BEIJING (Reuters) - China posted stronger-than-expected import growth in August, reinforcing views that the world’s second-largest economy is still expanding at a healthy pace despite tighter policy.
China’s imports grew 13.3 percent from a year earlier, official data showed on Friday, handily beating analysts’ forecast of 10 percent and accelerating from an 11.0 percent pace in July.
Purchases of industrial commodities continued to lead the way as soaring steel prices boost Chinese mills’ appetite for high-quality foreign iron ore to feed a year-long construction boom.
“The strong import data suggests that domestic demand may be more resilient than expected in the second half to less accommodative monetary policy,” said Louis Kuijs at Oxford Economics in a note, referring to a clampdown on riskier forms of lending which is pushing up borrowing costs.
Exports showed signs of softening, however, with growth cooling to 5.5 percent from a year earlier, roughly in line with analysts’ forecasts for a 6.0 percent increase but down from 7.2 percent in July.
Export growth was the slowest since shipments fell in February, but analysts don’t foresee a protracted slowdown for the world’s largest exporter as global demand still appears solid.
Germany’s BGA trade association now expects German exports to rise 5 percent in 2017, double its earlier forecast, Die Welt newspaper reported on Friday.
Global manufacturing activity also expanded strongly in August, adding to views that demand was holding up in the current quarter.
In addition, China has tended to lag export trends seen elsewhere in North Asia this year. Neighbouring South Korea last week reported robust shipments in August, though the rate of growth eased slightly from July.
China’s electronics exports, which tend to be higher-value and higher-margin goods, increased 7.4 percent in August, while textile and apparel shipments fell by the single digits.
A surging yuan could complicate China’s trade picture in coming months.
Policymakers are beginning to worry as exporters come under strain as the currency scales 21-month highs, insiders told Reuters.
But most analysts say the stronger currency has not yet had a big impact on exports as companies price orders based on longer-term currency trends.
“The strength in the yuan is unlikely to change our optimistic view on China’s near-term export outlook,” ANZ senior China economist Betty Wang wrote in a note, arguing that China has a strong position in global supply chains.
Nevertheless, some smaller Chinese exporters have started to complain of losses due to a sharp turnaround in the yuan, which has firmed nearly 7.8 percent against the faltering U.S. dollar so far this year.
Much of that surge has come in just the past few months, with the currency appreciating 2.1 percent in August alone.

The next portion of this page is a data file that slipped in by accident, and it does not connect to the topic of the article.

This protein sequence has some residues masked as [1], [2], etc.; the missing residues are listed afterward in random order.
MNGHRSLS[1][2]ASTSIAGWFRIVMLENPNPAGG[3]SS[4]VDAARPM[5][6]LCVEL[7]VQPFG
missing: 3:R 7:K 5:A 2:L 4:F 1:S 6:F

The mixed performance left China with a trade surplus of $41.99 billion for August, the General Administration of Customs said, the lowest since May.
Analysts were expecting China’s trade surplus to have widened to $48.6 billion in August from July’s $46.73 billion.
The growth of China’s exports to the United States at 8.4 percent in August was the slowest pace since a decline in February, while its imports of U.S. goods rose 18.1 percent on-year after a 24.2 percent jump in the previous month.
Shipments to the European Union rose only 5.2 percent in August, the second straight month of declining growth, while exports to Southeast Asia and Taiwan grew at a faster rate.
Despite a rebound in 2017 from several lean years, China’s trade picture also continues to be clouded by persistent worries of further trade tensions with the United States, China’s largest export market.
August saw China with its largest surplus with the U.S. since September 2015 at $26.2 billion, up from $25.2 billion in July.
That could give fresh ammunition to U.S. President Donald Trump who has long complained that the trade imbalance between the two nations hurts the U.S. economy.
Trump in August authorized an inquiry into China’s alleged theft of intellectual property in the first direct trade measure by his administration against Beijing, but one that is unlikely to prompt near-term change.
Beijing has responded that China will tighten controls over IP theft, admitting that its IP protection was “not perfect” as a developing country.
Improving global demand, particularly for electronics, has boosted exports for China and other trade-reliant Asian economies this year.
But investors have been more focused on its strong appetite for imports, particularly industrial commodities such as iron ore and coal, which have sparked a global price rally and fuelled higher earnings and share prices for many resource-related companies.
Sturdy import demand is good news for the government as it prepares for a key Communist Party Congress next month.
Fueled by strong government infrastructure spending, generous bank lending and improving exports, China’s resilience has surprised investors and analysts so far this year.
First-half economic growth surged to 6.9 percent, which should provide enough momentum to easily meet or beat Bejing’s full-year growth target of around 6.5 percent.
Reporting by Stella Qiu and Elias Glenn; Editing by Kim Coghill